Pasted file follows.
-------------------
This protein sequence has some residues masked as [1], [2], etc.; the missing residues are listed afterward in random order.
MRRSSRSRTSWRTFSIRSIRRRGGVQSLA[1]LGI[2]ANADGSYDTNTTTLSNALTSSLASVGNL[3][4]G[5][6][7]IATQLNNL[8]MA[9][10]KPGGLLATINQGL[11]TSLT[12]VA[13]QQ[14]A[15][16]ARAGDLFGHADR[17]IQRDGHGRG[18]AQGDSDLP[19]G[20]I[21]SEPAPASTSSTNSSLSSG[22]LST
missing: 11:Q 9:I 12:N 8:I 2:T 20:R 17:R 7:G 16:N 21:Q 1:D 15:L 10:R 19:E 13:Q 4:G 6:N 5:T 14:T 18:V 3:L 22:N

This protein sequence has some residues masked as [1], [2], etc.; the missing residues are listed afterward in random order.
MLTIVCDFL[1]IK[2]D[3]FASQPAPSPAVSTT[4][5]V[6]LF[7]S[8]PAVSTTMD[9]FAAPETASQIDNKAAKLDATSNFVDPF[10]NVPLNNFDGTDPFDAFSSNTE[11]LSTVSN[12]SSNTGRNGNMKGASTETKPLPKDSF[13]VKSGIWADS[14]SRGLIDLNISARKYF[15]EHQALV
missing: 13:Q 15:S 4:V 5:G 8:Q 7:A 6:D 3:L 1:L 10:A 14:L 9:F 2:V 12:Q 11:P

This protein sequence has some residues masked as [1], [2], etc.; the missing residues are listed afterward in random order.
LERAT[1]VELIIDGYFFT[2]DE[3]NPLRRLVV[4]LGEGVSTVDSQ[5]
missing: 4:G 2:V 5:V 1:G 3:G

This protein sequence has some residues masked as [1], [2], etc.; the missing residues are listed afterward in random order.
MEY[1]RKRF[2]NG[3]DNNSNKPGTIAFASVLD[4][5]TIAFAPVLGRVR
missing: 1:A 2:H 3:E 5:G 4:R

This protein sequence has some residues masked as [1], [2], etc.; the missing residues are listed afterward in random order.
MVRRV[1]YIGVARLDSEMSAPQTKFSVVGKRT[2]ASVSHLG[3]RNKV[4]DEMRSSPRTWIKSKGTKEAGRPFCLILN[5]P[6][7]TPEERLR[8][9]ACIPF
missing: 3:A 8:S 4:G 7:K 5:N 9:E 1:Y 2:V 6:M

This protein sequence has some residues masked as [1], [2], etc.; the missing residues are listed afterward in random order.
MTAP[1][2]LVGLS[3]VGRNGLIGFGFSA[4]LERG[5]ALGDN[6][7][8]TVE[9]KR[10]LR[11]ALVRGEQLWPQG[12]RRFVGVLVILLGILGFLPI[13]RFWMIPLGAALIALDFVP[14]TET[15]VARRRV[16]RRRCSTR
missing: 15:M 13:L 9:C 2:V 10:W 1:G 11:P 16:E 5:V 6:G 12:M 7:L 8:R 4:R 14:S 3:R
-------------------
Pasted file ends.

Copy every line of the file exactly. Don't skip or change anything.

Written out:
This protein sequence has some residues masked as [1], [2], etc.; the missing residues are listed afterward in random order.
MRRSSRSRTSWRTFSIRSIRRRGGVQSLA[1]LGI[2]ANADGSYDTNTTTLSNALTSSLASVGNL[3][4]G[5][6][7]IATQLNNL[8]MA[9][10]KPGGLLATINQGL[11]TSLT[12]VA[13]QQ[14]A[15][16]ARAGDLFGHADR[17]IQRDGHGRG[18]AQGDSDLP[19]G[20]I[21]SEPAPASTSSTNSSLSSG[22]LST
missing: 11:Q 9:I 12:N 8:I 2:T 20:R 17:R 7:G 16:N 21:Q 1:D 15:L 10:R 19:E 13:Q 4:G 6:N 5:T 14:T 18:V 3:L 22:N

This protein sequence has some residues masked as [1], [2], etc.; the missing residues are listed afterward in random order.
MLTIVCDFL[1]IK[2]D[3]FASQPAPSPAVSTT[4][5]V[6]LF[7]S[8]PAVSTTMD[9]FAAPETASQIDNKAAKLDATSNFVDPF[10]NVPLNNFDGTDPFDAFSSNTE[11]LSTVSN[12]SSNTGRNGNMKGASTETKPLPKDSF[13]VKSGIWADS[14]SRGLIDLNISARKYF[15]EHQALV
missing: 13:Q 15:S 4:V 5:G 8:Q 7:A 6:D 3:L 1:L 10:A 14:L 9:F 2:V 12:Q 11:P

This protein sequence has some residues masked as [1], [2], etc.; the missing residues are listed afterward in random order.
LERAT[1]VELIIDGYFFT[2]DE[3]NPLRRLVV[4]LGEGVSTVDSQ[5]
missing: 4:G 2:V 5:V 1:G 3:G

This protein sequence has some residues masked as [1], [2], etc.; the missing residues are listed afterward in random order.
MEY[1]RKRF[2]NG[3]DNNSNKPGTIAFASVLD[4][5]TIAFAPVLGRVR
missing: 1:A 2:H 3:E 5:G 4:R

This protein sequence has some residues masked as [1], [2], etc.; the missing residues are listed afterward in random order.
MVRRV[1]YIGVARLDSEMSAPQTKFSVVGKRT[2]ASVSHLG[3]RNKV[4]DEMRSSPRTWIKSKGTKEAGRPFCLILN[5]P[6][7]TPEERLR[8][9]ACIPF
missing: 3:A 8:S 4:G 7:K 5:N 9:E 1:Y 2:V 6:M

This protein sequence has some residues masked as [1], [2], etc.; the missing residues are listed afterward in random order.
MTAP[1][2]LVGLS[3]VGRNGLIGFGFSA[4]LERG[5]ALGDN[6][7][8]TVE[9]KR[10]LR[11]ALVRGEQLWPQG[12]RRFVGVLVILLGILGFLPI[13]RFWMIPLGAALIALDFVP[14]TET[15]VARRRV[16]RRRCSTR
missing: 15:M 13:L 9:C 2:V 10:W 1:G 11:P 16:E 5:V 6:G 12:M 7:L 8:R 4:R 14:S 3:R